How much IO, CPU and RAM? VMware Rapid Desktop Appliance

Last week I received multiple VDI/VMware View sizing questions: How many virtual desktops can I host per server? How much RAM do I need? How much disk IO do I need to size per VM?

These questions are very hard for me to answer, without knowing details. The questions are very valid, though: You want to size your environment correctly. Under-sizing the environment will lead to performance issues for your end users and over-sizing the environment will lead to a high cost price per virtual desktop. Both results you don’t want.

I will not discuss how you can size a VMware View environment (maybe in another article). However, I can mention there are tools available like LiquidWare Labs Stratusphere FIT for assessments. Also, VMware partner with Desktop Competency and VMware professional Service can help you. Besides measuring or simulating loads with, for example VMware View Planner, you can also look at sizing an environment the other way around: look at devices which can support an x amount of users, more or less guaranteed. Devices, or I should say solutions, which consist of hardware (CPU, RAM and disk) and software (vSphere and VMware View). When your amount of users grows, expand your environment with another device and thus, scale out.

In this article I would like to make you aware of the VMware Rapid Desktop Appliance:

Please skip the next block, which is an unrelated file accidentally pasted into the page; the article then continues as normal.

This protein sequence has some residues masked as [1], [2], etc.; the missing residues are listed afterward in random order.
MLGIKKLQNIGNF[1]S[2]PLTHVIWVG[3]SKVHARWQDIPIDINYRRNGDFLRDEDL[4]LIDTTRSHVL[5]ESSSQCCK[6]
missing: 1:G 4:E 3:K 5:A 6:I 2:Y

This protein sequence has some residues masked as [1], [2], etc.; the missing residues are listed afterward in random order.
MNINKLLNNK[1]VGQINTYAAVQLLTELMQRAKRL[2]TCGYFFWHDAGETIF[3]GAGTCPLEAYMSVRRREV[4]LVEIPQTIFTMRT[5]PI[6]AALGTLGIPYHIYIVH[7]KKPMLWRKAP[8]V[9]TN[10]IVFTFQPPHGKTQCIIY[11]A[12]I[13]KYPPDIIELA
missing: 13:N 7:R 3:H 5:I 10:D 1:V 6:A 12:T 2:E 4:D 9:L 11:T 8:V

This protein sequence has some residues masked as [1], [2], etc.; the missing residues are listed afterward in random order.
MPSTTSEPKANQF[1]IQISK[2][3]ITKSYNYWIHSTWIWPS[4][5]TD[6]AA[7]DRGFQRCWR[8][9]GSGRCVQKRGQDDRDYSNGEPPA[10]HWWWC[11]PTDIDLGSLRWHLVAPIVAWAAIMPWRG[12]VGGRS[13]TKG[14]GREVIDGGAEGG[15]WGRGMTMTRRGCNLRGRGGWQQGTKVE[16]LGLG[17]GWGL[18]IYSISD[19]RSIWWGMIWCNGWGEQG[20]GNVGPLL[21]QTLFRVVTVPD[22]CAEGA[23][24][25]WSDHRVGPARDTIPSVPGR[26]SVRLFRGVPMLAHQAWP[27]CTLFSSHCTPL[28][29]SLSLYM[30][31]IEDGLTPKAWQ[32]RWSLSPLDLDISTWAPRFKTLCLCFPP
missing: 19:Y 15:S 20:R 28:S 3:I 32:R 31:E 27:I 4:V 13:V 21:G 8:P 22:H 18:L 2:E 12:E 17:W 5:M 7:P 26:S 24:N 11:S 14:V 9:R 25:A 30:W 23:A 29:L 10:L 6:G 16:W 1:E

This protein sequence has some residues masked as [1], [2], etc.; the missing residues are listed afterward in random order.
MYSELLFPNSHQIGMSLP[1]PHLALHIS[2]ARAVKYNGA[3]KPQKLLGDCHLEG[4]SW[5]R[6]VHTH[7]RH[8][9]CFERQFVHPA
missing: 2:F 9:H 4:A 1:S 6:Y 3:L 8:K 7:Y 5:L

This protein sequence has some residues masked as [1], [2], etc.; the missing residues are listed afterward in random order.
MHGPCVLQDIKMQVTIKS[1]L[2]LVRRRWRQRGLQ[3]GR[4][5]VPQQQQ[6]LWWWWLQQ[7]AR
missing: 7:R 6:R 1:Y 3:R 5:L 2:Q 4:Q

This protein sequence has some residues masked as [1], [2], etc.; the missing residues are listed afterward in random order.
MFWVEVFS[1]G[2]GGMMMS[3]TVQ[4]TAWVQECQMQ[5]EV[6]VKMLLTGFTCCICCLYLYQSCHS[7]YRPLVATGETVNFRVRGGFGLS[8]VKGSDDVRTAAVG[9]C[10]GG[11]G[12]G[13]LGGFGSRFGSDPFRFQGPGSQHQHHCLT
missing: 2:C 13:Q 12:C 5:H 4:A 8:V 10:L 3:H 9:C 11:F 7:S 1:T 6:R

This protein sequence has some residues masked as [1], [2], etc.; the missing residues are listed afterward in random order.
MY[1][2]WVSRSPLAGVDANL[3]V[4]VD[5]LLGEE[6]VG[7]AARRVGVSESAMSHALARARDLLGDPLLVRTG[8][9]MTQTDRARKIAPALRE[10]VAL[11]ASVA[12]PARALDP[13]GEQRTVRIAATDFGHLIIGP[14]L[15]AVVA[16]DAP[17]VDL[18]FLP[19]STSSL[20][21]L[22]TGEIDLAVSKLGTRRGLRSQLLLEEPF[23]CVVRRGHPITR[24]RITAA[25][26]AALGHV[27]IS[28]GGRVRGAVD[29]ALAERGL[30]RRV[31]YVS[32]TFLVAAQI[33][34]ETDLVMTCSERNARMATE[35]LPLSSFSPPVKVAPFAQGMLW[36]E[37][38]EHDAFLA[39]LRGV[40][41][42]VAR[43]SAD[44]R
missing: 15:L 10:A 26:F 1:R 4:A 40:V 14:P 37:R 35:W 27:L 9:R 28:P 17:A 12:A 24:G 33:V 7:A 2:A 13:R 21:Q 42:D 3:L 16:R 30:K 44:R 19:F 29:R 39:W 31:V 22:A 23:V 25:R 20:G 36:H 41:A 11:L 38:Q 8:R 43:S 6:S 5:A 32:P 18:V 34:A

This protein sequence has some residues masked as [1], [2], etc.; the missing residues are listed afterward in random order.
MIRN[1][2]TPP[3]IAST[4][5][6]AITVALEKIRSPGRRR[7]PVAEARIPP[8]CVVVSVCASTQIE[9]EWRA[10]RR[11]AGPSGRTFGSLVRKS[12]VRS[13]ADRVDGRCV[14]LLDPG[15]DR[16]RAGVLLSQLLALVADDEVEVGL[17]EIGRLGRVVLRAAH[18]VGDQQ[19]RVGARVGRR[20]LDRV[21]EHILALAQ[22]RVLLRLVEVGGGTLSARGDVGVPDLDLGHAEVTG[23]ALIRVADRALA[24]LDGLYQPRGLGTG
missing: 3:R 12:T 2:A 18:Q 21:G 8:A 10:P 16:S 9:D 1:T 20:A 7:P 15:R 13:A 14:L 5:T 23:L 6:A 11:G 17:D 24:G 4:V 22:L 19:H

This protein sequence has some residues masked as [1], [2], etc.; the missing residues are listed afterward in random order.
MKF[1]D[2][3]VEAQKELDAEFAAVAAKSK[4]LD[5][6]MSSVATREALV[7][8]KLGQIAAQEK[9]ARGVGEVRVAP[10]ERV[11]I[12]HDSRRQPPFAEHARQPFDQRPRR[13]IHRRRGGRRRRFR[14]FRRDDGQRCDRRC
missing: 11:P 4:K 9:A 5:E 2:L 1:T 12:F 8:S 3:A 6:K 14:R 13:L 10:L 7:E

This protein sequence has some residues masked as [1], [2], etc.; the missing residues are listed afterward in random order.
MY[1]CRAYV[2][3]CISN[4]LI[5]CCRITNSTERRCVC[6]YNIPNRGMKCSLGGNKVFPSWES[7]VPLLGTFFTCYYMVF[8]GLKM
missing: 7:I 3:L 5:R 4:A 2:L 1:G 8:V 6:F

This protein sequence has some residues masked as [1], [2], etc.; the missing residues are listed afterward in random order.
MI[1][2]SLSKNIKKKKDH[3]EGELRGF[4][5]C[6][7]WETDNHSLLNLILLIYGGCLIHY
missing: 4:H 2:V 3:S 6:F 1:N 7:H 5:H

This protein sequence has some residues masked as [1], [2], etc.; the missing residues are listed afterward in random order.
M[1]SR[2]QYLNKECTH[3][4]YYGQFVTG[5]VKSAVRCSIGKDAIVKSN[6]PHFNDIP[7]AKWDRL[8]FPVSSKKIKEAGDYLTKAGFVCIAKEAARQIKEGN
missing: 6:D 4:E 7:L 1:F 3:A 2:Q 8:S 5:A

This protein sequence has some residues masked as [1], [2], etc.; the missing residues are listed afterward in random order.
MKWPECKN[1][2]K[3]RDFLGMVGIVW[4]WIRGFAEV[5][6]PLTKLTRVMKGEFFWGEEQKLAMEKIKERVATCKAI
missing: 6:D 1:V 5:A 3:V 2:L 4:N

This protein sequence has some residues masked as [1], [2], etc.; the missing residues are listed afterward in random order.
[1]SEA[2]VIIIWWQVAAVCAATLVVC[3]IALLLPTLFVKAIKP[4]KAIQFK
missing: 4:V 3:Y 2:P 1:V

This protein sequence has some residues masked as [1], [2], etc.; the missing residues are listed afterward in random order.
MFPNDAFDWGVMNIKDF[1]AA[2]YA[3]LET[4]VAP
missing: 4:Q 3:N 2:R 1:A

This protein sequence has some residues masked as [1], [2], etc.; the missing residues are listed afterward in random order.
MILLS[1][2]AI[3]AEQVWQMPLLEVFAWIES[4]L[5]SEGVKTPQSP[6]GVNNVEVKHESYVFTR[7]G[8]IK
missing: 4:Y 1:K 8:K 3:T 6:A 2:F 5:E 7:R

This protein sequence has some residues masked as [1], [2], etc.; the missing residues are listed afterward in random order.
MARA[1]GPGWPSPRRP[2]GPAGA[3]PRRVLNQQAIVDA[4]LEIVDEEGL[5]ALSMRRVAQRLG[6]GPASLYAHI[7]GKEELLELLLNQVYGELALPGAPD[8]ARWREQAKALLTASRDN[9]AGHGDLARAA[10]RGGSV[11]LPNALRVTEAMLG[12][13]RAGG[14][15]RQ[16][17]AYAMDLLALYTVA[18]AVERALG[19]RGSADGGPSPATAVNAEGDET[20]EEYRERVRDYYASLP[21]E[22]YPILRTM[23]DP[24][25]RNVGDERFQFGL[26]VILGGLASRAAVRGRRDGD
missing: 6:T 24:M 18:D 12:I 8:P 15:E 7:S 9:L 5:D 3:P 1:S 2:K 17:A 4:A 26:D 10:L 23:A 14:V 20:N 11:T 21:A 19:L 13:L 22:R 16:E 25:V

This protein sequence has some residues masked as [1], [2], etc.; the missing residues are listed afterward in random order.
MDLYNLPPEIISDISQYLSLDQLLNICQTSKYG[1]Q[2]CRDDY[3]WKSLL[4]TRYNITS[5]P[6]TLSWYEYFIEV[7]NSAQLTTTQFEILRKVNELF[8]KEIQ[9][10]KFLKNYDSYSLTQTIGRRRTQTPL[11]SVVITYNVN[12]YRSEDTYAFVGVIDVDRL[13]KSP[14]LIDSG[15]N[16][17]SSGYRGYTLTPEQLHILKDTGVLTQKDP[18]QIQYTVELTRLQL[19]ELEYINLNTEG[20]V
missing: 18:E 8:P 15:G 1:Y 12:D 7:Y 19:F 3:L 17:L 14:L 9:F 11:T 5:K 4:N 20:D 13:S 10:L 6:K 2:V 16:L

“a fully VMware certified, converged and scalable solution. Each certified and validated appliance delivers predictable units of performance and user experience”

Isn’t that great?! No more guessing about how much RAM, CPU and IO you need. Before I forget, the appliance isn’t a VMware appliance. Vendors like Nutanix, Cisco, Dell and HP are producing these devices, test and become VMware certified. In the past, the Rapid Desktop Program was intended for Proof of Concepts only but has extended to full production environments as well.

A while ago, I have posted an article about 1 of the vendors: Nutanix. They published the specs of their nodes/blocks and mentions a block could run 200-300 virtual desktops. If you have more users, just add a node/block. It is very scalable.

Be aware that this program is out there. Certified solutions, which will give you the power to host an x amount of users. Easy as that. The Rapid Desktop Appliance should accelerate your VDI deployment for sure.

VMware View- VMware View & Fusion-IO VDI appliance

On the 11th of February, VMware and Fusion-io in The Netherlands launched the “VMware View & Fusion-io VDI Appliance”.  Simplicity is the main word to describe this out of the box VDI infrastructure.

The appliance consists of a server with enough CPU and memory for 50 or 100 users, VMware View Bundle (vSphere included) and a Fushion-io storage card. A VMware partner could preconfigure this for end customers so it’s almost a matter of powering up the server and start using your new Virtual Desktop environment.

In my opinion, this appliance is introduced to say VDI isn’t difficult with this appliance. Many of us heard the scary stories about storage and VDI. Also, VDI is “difficult”. With this appliance customers shouldn’t be afraid anymore; Storage isn’t an issue anymore. The Fusion-io card delivers so many IO’s (and I have tested the cards and I was blown away!) that you don’t have to focus on VM’s and storage IO’s.

See attached the brochure about the VMware View & Fusion-io appliance.

VMware View & Fusion-OI 2011